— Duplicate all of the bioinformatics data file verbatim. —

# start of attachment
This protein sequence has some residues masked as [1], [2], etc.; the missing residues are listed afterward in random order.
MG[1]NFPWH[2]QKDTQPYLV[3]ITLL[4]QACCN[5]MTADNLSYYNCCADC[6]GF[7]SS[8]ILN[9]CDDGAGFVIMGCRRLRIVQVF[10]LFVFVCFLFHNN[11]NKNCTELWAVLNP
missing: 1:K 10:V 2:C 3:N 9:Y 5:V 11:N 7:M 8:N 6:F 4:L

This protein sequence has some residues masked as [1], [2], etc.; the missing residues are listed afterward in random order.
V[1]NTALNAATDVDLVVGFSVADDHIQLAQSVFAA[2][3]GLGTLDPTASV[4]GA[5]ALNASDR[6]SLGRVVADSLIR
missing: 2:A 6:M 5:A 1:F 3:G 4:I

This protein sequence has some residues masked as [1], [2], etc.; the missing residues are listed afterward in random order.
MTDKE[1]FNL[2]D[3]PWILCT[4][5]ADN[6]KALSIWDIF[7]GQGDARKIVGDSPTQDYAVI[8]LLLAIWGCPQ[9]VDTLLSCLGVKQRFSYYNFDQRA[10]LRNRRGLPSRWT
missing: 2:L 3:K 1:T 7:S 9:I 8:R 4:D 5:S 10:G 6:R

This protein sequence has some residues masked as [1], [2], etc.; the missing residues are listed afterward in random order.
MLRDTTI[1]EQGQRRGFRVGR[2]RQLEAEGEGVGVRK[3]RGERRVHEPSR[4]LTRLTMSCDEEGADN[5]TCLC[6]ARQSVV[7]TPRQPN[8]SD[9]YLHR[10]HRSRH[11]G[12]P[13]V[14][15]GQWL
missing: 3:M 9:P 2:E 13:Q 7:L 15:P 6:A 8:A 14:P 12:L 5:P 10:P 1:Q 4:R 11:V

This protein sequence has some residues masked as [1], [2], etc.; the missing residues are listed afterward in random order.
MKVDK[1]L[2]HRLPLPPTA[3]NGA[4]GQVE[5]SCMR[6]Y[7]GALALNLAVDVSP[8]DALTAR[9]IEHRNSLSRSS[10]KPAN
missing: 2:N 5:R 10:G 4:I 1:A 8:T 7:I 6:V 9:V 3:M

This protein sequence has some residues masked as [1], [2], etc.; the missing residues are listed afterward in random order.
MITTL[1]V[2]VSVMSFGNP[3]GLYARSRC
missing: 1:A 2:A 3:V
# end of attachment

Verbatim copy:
This protein sequence has some residues masked as [1], [2], etc.; the missing residues are listed afterward in random order.
MG[1]NFPWH[2]QKDTQPYLV[3]ITLL[4]QACCN[5]MTADNLSYYNCCADC[6]GF[7]SS[8]ILN[9]CDDGAGFVIMGCRRLRIVQVF[10]LFVFVCFLFHNN[11]NKNCTELWAVLNP
missing: 1:K 10:V 2:C 3:N 9:Y 5:V 11:N 7:M 8:N 6:F 4:L

This protein sequence has some residues masked as [1], [2], etc.; the missing residues are listed afterward in random order.
V[1]NTALNAATDVDLVVGFSVADDHIQLAQSVFAA[2][3]GLGTLDPTASV[4]GA[5]ALNASDR[6]SLGRVVADSLIR
missing: 2:A 6:M 5:A 1:F 3:G 4:I

This protein sequence has some residues masked as [1], [2], etc.; the missing residues are listed afterward in random order.
MTDKE[1]FNL[2]D[3]PWILCT[4][5]ADN[6]KALSIWDIF[7]GQGDARKIVGDSPTQDYAVI[8]LLLAIWGCPQ[9]VDTLLSCLGVKQRFSYYNFDQRA[10]LRNRRGLPSRWT
missing: 2:L 3:K 1:T 7:S 9:I 8:R 4:D 5:S 10:G 6:R

This protein sequence has some residues masked as [1], [2], etc.; the missing residues are listed afterward in random order.
MLRDTTI[1]EQGQRRGFRVGR[2]RQLEAEGEGVGVRK[3]RGERRVHEPSR[4]LTRLTMSCDEEGADN[5]TCLC[6]ARQSVV[7]TPRQPN[8]SD[9]YLHR[10]HRSRH[11]G[12]P[13]V[14][15]GQWL
missing: 3:M 9:P 2:E 13:Q 7:L 15:P 6:A 8:A 14:P 12:L 5:P 10:P 1:Q 4:R 11:V

This protein sequence has some residues masked as [1], [2], etc.; the missing residues are listed afterward in random order.
MKVDK[1]L[2]HRLPLPPTA[3]NGA[4]GQVE[5]SCMR[6]Y[7]GALALNLAVDVSP[8]DALTAR[9]IEHRNSLSRSS[10]KPAN
missing: 2:N 5:R 10:G 4:I 1:A 8:T 7:I 6:V 9:V 3:M

This protein sequence has some residues masked as [1], [2], etc.; the missing residues are listed afterward in random order.
MITTL[1]V[2]VSVMSFGNP[3]GLYARSRC
missing: 1:A 2:A 3:V